Game Development Reference
strategy m of G , when we say that m is a Nash equilibrium of G we implicitly
stipulate that each strategy used (with positive probability) in m is a strategy
in G .
Theorem 1.16 (IESDMS) Suppose that G is a finite strategic game.
(i) If G is an outcome of IESDMS from G, then m is a Nash equilibrium
of G iff it is a Nash equilibrium of G .
(ii) If G is solved by IESDMS, then the resulting joint strategy is a unique
Nash equilibrium of G (in, possibly, mixed strategies).
Provide the proof.
To illustrate the use of this result let us return to the Beauty Contest
game discussed in Example 1.8. We explained there why (1 ,..., 1) is a Nash
equilibrium. Now we can draw a stronger conclusion.
Example 1.17 One can show that the Beauty Contest game is solved by
IESDMS in 99 rounds. In each round the highest strategy of each player is
removed and eventually each player is left with the strategy 1. On account
of the above theorem we now conclude that (1 ,..., 1) is a unique Nash
Exercise 1.7 Show that the Beauty Contest game is indeed solved by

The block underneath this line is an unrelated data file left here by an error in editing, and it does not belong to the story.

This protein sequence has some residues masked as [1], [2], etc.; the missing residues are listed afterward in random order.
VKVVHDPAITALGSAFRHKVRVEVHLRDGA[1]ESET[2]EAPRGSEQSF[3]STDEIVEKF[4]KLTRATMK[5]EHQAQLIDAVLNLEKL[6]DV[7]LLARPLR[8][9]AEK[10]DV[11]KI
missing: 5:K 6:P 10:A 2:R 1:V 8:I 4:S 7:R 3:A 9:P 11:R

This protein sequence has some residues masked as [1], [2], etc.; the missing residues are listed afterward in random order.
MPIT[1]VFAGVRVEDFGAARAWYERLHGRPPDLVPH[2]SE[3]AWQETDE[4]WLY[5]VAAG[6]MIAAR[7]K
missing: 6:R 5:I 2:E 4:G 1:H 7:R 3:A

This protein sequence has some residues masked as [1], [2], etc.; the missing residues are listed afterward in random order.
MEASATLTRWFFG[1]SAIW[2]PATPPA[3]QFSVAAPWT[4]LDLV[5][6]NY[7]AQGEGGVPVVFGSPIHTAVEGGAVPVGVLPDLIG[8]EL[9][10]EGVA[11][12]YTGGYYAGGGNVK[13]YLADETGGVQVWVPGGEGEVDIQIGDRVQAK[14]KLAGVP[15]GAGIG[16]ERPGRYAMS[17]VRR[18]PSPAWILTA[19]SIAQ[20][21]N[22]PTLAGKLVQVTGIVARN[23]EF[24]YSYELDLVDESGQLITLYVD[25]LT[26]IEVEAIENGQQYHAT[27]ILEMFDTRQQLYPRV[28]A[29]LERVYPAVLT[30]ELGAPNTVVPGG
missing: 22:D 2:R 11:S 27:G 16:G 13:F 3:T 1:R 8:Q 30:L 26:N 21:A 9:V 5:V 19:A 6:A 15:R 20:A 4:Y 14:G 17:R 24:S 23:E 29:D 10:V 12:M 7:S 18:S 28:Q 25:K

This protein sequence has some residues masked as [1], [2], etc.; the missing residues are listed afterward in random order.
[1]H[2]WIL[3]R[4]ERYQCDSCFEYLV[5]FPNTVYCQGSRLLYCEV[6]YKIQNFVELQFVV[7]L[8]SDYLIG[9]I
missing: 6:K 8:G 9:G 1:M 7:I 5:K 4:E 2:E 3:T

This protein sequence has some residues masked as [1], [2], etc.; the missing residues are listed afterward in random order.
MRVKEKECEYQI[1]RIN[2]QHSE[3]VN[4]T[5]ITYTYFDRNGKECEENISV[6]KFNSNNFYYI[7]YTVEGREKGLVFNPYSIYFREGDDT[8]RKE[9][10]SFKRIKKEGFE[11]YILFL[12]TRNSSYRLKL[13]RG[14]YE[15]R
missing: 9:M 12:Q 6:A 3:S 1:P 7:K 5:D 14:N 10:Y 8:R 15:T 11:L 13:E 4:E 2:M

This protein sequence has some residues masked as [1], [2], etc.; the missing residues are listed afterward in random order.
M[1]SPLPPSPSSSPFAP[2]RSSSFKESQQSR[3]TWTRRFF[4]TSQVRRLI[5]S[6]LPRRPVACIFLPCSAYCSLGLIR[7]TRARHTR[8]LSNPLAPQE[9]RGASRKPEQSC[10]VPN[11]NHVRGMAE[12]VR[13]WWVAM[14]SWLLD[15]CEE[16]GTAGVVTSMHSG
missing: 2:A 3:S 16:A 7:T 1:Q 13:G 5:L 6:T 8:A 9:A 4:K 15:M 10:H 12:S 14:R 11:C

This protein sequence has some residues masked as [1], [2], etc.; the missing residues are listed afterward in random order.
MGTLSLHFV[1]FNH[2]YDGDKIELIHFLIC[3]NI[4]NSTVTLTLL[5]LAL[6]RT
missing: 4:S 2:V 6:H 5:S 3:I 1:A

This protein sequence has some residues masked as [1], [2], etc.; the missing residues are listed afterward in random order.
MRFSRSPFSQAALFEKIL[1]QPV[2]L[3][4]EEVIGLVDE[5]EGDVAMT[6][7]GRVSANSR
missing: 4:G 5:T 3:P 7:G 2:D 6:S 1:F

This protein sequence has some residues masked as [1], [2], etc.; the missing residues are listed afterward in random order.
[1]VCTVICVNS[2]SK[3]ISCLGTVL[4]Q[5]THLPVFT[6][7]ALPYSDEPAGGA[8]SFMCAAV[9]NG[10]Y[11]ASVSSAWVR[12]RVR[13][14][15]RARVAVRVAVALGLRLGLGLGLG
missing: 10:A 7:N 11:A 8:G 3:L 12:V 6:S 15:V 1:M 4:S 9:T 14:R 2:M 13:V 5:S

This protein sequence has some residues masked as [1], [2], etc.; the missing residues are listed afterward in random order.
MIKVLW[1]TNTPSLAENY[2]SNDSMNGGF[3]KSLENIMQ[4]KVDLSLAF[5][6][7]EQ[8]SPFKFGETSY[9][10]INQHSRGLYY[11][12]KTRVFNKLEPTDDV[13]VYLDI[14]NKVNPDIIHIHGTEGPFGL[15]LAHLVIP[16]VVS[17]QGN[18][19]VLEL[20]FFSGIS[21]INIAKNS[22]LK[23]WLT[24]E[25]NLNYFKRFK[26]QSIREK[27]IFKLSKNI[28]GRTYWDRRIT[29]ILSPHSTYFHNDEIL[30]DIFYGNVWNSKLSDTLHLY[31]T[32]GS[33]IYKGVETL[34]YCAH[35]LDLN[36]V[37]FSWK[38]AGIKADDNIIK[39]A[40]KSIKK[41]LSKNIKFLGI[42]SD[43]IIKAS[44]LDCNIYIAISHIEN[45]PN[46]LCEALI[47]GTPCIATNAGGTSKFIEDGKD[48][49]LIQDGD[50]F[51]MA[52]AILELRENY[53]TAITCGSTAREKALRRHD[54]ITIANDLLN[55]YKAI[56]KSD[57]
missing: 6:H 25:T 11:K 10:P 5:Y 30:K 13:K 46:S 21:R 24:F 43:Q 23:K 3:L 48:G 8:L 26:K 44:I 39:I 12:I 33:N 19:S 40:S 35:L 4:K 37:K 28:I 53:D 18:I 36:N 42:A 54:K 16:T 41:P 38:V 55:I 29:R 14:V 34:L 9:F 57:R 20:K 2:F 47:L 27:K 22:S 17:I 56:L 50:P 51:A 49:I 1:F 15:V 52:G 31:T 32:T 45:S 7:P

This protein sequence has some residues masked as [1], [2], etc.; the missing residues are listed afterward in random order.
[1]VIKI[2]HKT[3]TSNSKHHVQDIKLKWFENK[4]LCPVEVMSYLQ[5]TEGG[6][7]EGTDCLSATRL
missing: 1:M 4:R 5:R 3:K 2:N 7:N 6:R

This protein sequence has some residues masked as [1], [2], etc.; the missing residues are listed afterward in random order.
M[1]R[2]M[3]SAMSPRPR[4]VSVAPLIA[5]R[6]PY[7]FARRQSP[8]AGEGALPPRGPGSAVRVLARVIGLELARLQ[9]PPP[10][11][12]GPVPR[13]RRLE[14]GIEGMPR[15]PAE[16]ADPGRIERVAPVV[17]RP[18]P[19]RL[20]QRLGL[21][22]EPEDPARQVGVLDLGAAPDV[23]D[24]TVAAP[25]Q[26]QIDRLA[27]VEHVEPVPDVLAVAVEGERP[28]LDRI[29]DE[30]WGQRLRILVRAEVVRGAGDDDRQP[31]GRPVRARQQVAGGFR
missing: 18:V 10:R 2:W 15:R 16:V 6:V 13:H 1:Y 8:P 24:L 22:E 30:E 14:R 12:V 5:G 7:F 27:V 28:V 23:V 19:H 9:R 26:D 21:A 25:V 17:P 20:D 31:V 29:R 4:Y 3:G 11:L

IESDMS in 99 rounds.
As in the case of strict dominance by a pure strategy we now address the
question of whether the outcome of IESDMS is unique. The answer, as before,
is positive. The following result was established by Osborne and Rubinstein
Theorem 1.18 (Order independence III) All iterated eliminations of strat-
egies strictly dominated by a mixed strategy yield the same outcome.
1.5.2 Elimination of weakly dominated strategies
Next, we consider iterated elimination of pure strategies that are weakly
dominated by a mixed strategy.
As already noticed in Subsection 1.3.2 an elimination by means of weakly
dominated strategies can result in a loss of Nash equilibria. Clearly, the
same observation applies here. We also have the following counterpart of the
IEWDS Theorem 1.7, where we refer to Nash equilibria in mixed strategies.
Instead of 'the iterated elimination of strategies weakly dominated by a
mixed strategy' we write IEWDMS .